Every Mask Goes Back To The Jaguar by Agnes Marton
A carving: a man disguised as a jaguar?
A jaguar in the process of becoming a man?
Jaguar. Raw material for tone trophies.
Jaguar. Model human warrior.
Jaguar. Mythic lover.
Scroll Jaguar, Bird Jaguar, Moon Jaguar.
Dualistic weapons: claws or fangs.
Prominent nasal bridge, large nostrils.
Jaguar. A less-than-human god.
The New Students by Janis Freegard
It begins with a tiny buttercup
that’s forced its yellow face through
a crack in the concrete steps,
continues when we pause our walk
for a fluffed-up tūī clicking and shouting
from a tarata tree.
Our lessons involve careful distancing,
A flitter of red admirals
gathers near the macrocarpa stand,
a hefty kererū heads home.
We stop to pat a tortoiseshell.
So many paths we’ve never been down,
monuments we didn’t know were there.
We learn the hills, the sea, chalked messages
on the pavement, which windows hold bears.
In the evenings, we dance to old songs,
rearrange the spice shelf.
Tonight, laughing hard,
we roll down a bank together,
a pair of well-wrapped logs
and it’s so good – the smell of grass,
not knowing quite where we are,
the bright half-moon overhead.
Stardust by Robert E Petras
mechanic , the black
carpenter, the Hispanic
mason, the Asian
boatman, the female
shoemaker, the gay
author, singing a song
of lost America, singing
a song of Man-
darin, the Sami, the Romani, the Bantu
chantin’, chantin’, chanting—
in the view of the Spaceman
we are all
stardust in tennis shoes
New Year’s Day Sonnet During the Pandemic by Craig Santos Perez
i update my zoom account
the new coronavirus strain detected in hawaiʻi
we take our daughters to the pool
swim at the opposite end from the other family
the first meteor shower of the year
is set to peak tonight
when we return home
my wife orders costco groceries on instacart
toilet paper sold out again
will africa get the vaccine
we binge watch the first season
of containment on netflix
this year let us breathe
shared air without fear
Masks (pandemic faces) by James Hall
Wellington-based Janis Freegard is the author of several poetry collections, most recently Reading the Signs (The Cuba Press), as well as a novel The Year of Falling (Mākaro Press). She was the inaugural Ema Saikō Poetry Fellow at New Zealand Pacific Studio and has previously won the Katherine Mansfield Short Story Prize and the Geometry/Open Book Poetry Prize. She grew up in the UK, South Africa and Australia before her family settled in Aotearoa when she was twelve. https://janisfreegard.com/
James Hall is a writer, artist and internal medicine physician practicing in Chicago with interests in cider craft, cross country skiing and mythology, who has published the epistolary love story of his grandparents Good Night Sweetheart, Goodnight, and recently completed manuscript for debut novel Canticle of Dreams.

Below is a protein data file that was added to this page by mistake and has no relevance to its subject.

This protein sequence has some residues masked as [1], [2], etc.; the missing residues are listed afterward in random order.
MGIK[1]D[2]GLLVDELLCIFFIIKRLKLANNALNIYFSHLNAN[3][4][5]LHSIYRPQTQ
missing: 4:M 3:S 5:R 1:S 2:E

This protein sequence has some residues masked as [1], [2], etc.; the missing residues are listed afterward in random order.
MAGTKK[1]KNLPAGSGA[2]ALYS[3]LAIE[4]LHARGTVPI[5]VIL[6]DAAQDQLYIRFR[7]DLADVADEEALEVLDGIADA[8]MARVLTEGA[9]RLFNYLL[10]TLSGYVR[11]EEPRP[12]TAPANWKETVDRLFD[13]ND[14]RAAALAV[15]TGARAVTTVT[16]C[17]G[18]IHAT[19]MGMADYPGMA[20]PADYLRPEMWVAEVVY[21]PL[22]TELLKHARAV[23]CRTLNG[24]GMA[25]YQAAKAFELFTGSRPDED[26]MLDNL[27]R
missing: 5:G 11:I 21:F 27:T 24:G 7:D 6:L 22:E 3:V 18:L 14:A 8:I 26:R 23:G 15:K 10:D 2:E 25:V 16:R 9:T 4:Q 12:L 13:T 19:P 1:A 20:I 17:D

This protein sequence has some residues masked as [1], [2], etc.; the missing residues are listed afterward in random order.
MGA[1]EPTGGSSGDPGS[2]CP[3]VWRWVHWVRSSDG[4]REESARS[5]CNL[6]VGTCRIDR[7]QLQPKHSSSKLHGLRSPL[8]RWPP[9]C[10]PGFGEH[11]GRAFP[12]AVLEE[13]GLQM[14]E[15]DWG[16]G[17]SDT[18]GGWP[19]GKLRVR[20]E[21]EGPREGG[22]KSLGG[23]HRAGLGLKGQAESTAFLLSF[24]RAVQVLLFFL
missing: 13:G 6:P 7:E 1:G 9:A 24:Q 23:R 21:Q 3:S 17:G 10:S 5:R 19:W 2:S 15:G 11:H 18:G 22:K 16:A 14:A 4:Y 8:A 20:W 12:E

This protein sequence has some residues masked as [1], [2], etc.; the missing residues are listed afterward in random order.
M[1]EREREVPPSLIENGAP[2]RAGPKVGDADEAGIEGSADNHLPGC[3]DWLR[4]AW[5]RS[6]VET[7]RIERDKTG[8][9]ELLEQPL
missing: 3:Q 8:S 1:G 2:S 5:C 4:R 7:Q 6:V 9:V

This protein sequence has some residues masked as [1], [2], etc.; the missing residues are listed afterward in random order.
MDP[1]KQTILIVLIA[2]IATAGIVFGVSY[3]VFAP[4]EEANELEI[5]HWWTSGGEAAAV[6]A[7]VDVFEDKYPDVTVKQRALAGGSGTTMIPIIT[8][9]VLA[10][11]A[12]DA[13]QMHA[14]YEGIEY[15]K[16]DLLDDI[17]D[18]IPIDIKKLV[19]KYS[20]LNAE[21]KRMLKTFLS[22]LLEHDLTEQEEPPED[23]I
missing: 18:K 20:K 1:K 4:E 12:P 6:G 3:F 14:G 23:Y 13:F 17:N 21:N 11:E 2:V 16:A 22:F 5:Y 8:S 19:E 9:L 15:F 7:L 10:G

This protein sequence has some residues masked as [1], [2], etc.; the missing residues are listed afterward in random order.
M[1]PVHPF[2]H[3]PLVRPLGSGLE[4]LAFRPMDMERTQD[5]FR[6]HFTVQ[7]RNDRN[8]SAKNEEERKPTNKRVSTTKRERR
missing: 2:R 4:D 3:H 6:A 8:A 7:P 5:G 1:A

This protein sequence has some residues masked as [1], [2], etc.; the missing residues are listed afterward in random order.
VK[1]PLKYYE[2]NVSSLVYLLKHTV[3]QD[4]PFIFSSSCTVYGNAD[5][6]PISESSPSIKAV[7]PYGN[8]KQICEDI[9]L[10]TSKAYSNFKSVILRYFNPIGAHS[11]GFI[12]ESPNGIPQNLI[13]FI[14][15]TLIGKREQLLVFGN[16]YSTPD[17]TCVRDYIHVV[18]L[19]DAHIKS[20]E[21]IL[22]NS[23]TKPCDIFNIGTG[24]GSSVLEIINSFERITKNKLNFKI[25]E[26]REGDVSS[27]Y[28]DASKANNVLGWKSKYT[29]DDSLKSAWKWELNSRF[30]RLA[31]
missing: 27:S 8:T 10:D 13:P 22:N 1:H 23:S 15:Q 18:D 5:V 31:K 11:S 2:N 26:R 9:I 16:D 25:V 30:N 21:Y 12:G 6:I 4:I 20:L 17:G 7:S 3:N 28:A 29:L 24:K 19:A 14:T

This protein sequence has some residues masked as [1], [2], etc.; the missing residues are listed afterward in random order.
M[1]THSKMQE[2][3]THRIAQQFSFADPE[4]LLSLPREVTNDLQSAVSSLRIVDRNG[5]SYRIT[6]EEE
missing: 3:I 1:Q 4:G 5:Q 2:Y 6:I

Agnes Marton is a Hungarian-born poet, writer, librettist, Fellow of the Royal Society of Arts (UK), and reviews editor at The Ofi Press. Recent publications include her collection Captain Fly’s Bucket List and four chapbooks with Moria Books (USA). She won the National Poetry Day Competition (UK), and an anthology she edited received the Saboteur Award. Her work is widely anthologized; some examples include Alice: Ekphrasis at the British Library and Anthem: A Tribute to Leonard Cohen. Her fiction was called “exceptional” at the prestigious Disquiet Literary Contest (USA). In the award-winning poetry exhibition project “Guardian of the Edge,” thirty-three accomplished visual artists responded to her poetry. She has been a resident poet at the Scott Polar Research Institute at the University of Cambridge, on a research boat in the Arctic Circle, and also in Iceland, Italy, Ireland, Serbia, Portugal, Chile, Canada and the United States. She is based in Luxembourg. She can be found online at facebook.com/agnesmartonpoet/.
Craig Santos Perez is a Chamoru author from Guam. He is the author of five books of poetry and the co-editor of five anthologies. He is a professor of creative writing in the English department at the University of Hawai’i, Mānoa, where he teaches creative writing, eco-poetry, and Pacific literature. He is affiliate faculty with the Center for Pacific Islands Studies and the Indigenous Politics Program. He served as Chair of the Hawaiian, Asian, and Pacific Islander Board in the Office of General Education (2017-2020), and as the Director of the Creative Program (2014-2016 and 2019-2020). More here.
Robert E. Petras is a resident of Toronto, Ohio and a graduate of West Liberty University. His short fiction and poetry have been featured in more than 200 publications across the globe.